This paper presents a summary of calculations on the total cost effects of the remedial measures to reduce high summer time room temperatures in a hypothetical building. In the base case the room air temperature is too high during the summer, and causes a considerable reduction in the productivity. The following economical items are included in the study: first cost of the remedial measure, the effect of the measure in operating cost, particularly on energy consumption, and the effect on productivity.
This paper summarizes baseline results from the U.S. Environmental Protection Agency's (EPA) school demonstration studies. Indoor pollutants of concern were formaldehyde, sum of targeted volatile organic compounds o:VOC), carbon monoxide (CO), particulate matter less than 2.5 microns (PM2.5), particulate matter less than 10 microns (PM10), and bioaerosols (bacteria, fungi, and thermophiles). The five schools presented here had no significant indoor air quality problems. Locations of these schools were distributed throughout various climate zones in the United States.
The paper presents a ventilation comfort chart that has been developed under Thailand climate and using Thai volunteers. 183 male and 105 female college-age subjects were exposed to different thermal conditions in order to investigate the effect of air velocity on thermal comfort in ventilated "non-conditioned" spaces. To this end commercial electric fans were used to control the air velocity near the subjects. The air velocity varied between 0.2 and 3 m/s. Room conditions varied between 26°C and 36°C (D.B.T.) and 50-80% relative humidity.
This paper provides a theoretical error analysis of common airflow measurement and control techniques to maintain minimum outside air intake rates in variable air volume (VA V) systems. The results of the error analysis indicate that control strategies using direct airflow measurement from either an averaging Pitot-tube array or an electronic thermal anemometry provided the best ventilation control.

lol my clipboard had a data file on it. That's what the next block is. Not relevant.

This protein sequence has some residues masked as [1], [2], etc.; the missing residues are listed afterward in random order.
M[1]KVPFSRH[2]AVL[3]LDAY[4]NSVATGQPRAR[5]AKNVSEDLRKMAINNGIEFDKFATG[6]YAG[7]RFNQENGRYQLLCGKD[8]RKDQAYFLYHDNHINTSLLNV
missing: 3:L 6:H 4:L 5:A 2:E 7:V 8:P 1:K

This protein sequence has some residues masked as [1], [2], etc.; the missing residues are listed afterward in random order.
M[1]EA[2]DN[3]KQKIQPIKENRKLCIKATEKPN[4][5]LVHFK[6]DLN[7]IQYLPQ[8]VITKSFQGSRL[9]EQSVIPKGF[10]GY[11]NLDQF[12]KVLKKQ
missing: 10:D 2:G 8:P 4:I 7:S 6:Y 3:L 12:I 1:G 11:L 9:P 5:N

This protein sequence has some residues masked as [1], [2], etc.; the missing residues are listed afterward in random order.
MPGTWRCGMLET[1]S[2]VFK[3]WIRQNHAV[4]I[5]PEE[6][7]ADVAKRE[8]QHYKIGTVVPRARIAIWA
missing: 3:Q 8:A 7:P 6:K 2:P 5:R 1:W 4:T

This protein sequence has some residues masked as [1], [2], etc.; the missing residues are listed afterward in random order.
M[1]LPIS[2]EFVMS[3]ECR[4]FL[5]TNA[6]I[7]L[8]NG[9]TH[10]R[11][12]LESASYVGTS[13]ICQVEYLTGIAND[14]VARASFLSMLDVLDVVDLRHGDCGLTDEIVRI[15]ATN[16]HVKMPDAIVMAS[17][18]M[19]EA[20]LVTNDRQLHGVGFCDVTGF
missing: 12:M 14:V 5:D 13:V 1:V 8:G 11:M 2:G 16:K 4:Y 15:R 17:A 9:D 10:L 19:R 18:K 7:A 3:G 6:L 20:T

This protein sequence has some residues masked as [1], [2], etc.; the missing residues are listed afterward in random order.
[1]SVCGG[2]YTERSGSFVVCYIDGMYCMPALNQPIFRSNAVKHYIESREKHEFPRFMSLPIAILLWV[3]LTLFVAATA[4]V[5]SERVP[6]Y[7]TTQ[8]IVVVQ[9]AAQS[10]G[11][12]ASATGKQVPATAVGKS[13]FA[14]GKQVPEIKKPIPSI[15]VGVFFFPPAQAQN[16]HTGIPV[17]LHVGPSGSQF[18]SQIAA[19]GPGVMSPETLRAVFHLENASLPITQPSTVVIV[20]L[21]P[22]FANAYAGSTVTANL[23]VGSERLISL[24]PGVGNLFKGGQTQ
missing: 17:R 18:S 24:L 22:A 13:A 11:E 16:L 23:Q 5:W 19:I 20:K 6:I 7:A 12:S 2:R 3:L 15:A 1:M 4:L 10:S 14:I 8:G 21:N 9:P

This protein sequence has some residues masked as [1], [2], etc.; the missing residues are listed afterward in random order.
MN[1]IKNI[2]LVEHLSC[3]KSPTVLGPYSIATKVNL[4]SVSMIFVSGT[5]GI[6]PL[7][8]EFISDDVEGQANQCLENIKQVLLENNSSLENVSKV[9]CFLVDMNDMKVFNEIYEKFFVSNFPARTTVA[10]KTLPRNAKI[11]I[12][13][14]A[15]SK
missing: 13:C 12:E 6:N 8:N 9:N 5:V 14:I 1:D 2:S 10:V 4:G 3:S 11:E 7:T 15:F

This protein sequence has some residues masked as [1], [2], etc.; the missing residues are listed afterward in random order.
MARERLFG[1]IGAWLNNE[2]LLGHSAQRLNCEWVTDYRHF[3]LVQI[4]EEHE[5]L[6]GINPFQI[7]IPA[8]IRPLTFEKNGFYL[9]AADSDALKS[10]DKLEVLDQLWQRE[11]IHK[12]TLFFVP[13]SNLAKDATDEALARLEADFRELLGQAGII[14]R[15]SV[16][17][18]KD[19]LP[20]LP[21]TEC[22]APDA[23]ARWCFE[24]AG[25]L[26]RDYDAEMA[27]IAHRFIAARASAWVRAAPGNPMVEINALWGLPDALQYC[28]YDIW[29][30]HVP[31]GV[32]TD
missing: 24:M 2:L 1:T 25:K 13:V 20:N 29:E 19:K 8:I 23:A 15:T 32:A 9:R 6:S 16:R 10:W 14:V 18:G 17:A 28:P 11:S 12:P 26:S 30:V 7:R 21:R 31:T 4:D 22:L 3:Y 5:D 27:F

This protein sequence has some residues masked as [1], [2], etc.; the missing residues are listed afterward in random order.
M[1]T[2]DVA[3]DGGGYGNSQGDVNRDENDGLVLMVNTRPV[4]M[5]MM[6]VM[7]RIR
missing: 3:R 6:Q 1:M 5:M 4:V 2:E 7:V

In connection with the research programme "Healthy Buildings", a building with indoor air quality problems was selected for further investigations. A Danish town hall was chosen because of many complaints over several years. A full-scale mock-up of a typical town hall office was built in the climate laboratory. A new heating and ventilating system and a new control strategy were chosen and implemented into the town hall.
During a field study of the thermal comfort of workers in natural ventilated office buildings in Oxford and Aberdeen, UK, we.re carried out which included information about use of building controls. The data was analysed to explore the effect the outdoor temperature has on the indoor temperature and how this is effected by occupants' use of environmental controls during the peak summer (June, July and August).
CFD simulation of airflow and temperature field in a heated room has been described in the paper. The tracking of pollutant particle movement is also presented here. The comparisons between computation and experiment show good and acceptable agreement. It can be concluded that CFD prediction can capture the main features of convective flow and provide satisfactory results. It can be seen that the thermal wall jet created by radiator greatly influences airflow pattern, temperature and pollutant particle distribution in the heated room.
The relationships, in courtyards, between wind flow pattern and temperature distribution have been studied. Thus, in the first part of this study a dimensionless temperature based on the exchange of heat by convection is defined. Then, using the ratio of depth to width (Aspect Ratio) as the main parameter, we are able to explain the curious behaviour observed. Finally, courtyards are divided into several zones in order to separate the different heat sources in each one, allowing us a stratification study.